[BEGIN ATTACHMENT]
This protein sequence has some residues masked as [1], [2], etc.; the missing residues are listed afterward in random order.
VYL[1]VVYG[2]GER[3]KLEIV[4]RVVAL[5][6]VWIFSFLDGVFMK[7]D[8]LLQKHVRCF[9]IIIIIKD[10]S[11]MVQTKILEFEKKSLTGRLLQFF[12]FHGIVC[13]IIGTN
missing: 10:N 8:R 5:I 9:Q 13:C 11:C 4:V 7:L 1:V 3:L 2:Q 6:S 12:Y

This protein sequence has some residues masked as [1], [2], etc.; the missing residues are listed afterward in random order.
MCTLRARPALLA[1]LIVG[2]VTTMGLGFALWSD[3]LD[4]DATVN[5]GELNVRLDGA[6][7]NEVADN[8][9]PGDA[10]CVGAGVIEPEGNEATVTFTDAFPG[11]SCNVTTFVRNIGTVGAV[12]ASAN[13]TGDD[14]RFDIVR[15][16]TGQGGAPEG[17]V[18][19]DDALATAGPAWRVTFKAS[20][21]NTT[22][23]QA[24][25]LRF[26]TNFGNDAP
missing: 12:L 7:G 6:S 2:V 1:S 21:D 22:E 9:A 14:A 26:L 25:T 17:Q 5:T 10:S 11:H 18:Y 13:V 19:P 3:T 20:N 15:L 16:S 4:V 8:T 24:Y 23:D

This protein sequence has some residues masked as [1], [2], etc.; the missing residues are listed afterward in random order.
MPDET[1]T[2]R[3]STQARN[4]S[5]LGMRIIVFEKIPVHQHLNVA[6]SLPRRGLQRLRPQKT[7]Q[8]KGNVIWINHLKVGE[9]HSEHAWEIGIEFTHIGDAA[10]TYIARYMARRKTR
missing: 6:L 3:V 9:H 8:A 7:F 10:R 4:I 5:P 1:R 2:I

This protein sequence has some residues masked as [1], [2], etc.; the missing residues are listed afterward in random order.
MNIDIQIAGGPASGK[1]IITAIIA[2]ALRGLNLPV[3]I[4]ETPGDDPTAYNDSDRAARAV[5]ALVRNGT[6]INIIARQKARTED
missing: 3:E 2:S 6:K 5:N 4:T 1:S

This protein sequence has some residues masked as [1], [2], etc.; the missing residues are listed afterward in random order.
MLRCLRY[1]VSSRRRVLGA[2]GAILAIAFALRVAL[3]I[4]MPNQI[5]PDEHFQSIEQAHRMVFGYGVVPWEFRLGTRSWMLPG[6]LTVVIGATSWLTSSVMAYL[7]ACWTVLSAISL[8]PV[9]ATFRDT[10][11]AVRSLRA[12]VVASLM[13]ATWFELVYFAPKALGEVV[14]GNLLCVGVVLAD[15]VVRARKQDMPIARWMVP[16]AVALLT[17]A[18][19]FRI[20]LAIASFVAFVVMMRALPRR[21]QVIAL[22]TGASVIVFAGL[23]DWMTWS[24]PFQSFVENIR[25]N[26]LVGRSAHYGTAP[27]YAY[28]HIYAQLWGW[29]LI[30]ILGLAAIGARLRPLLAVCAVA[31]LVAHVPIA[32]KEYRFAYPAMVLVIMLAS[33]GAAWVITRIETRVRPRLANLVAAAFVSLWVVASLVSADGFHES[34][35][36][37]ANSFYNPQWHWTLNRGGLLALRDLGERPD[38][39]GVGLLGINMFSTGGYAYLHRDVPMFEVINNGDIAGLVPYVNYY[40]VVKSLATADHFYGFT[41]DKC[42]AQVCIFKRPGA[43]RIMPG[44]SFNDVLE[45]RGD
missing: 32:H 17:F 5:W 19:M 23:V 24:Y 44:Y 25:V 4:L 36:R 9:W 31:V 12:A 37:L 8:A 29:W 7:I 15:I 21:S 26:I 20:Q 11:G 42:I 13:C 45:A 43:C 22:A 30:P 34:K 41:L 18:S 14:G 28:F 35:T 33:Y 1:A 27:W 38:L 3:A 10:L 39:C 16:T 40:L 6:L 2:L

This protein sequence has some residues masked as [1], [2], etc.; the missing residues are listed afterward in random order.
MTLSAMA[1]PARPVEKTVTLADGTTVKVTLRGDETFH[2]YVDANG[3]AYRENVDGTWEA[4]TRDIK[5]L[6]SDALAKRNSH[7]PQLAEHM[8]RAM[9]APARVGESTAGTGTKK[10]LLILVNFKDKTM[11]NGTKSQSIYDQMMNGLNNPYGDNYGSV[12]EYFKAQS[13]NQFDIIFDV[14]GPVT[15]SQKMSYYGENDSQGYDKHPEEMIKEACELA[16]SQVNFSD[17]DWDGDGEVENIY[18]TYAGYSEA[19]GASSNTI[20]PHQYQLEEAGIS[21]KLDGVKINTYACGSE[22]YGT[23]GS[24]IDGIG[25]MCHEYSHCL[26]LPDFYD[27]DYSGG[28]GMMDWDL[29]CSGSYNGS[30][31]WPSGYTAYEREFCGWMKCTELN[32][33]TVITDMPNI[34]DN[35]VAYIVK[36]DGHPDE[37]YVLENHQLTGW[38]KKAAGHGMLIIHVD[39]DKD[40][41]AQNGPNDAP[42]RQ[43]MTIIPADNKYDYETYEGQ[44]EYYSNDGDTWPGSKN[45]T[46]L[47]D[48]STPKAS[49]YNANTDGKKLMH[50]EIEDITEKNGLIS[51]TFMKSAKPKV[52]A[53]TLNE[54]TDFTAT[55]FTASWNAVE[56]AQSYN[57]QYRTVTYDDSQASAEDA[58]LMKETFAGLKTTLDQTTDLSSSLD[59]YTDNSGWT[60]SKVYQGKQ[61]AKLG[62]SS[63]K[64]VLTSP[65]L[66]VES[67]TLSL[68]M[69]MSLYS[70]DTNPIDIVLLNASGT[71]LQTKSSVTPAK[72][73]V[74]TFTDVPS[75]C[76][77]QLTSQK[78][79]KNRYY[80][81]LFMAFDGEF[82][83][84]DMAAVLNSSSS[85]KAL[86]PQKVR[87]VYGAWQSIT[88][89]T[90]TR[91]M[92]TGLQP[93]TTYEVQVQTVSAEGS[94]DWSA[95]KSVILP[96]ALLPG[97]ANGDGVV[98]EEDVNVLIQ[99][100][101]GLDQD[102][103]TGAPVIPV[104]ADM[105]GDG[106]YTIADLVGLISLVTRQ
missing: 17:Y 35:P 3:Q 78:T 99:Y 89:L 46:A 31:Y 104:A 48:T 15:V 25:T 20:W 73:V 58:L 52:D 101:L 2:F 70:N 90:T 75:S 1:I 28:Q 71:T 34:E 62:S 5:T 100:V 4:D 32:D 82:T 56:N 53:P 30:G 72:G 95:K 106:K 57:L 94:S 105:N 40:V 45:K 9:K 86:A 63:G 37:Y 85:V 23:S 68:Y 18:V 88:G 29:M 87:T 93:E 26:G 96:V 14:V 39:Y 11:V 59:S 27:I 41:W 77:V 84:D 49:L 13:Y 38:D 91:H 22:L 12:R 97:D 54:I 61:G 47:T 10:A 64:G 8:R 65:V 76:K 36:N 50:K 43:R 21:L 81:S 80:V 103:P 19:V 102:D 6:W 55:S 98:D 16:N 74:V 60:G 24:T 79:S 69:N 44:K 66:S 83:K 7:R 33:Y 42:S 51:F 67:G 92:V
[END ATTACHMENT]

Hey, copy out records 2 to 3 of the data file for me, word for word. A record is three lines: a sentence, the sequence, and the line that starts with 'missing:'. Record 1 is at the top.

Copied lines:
This protein sequence has some residues masked as [1], [2], etc.; the missing residues are listed afterward in random order.
MCTLRARPALLA[1]LIVG[2]VTTMGLGFALWSD[3]LD[4]DATVN[5]GELNVRLDGA[6][7]NEVADN[8][9]PGDA[10]CVGAGVIEPEGNEATVTFTDAFPG[11]SCNVTTFVRNIGTVGAV[12]ASAN[13]TGDD[14]RFDIVR[15][16]TGQGGAPEG[17]V[18][19]DDALATAGPAWRVTFKAS[20][21]NTT[22][23]QA[24][25]LRF[26]TNFGNDAP
missing: 12:L 7:G 6:S 2:V 1:S 21:D 22:E 9:A 14:A 26:L 25:T 17:Q 5:T 10:S 11:H 18:Y 13:V 19:P 3:T 20:N 15:L 16:S 4:V 8:T 24:Y 23:D

This protein sequence has some residues masked as [1], [2], etc.; the missing residues are listed afterward in random order.
MPDET[1]T[2]R[3]STQARN[4]S[5]LGMRIIVFEKIPVHQHLNVA[6]SLPRRGLQRLRPQKT[7]Q[8]KGNVIWINHLKVGE[9]HSEHAWEIGIEFTHIGDAA[10]TYIARYMARRKTR
missing: 6:L 3:V 9:H 8:A 7:F 10:R 4:I 5:P 1:R 2:I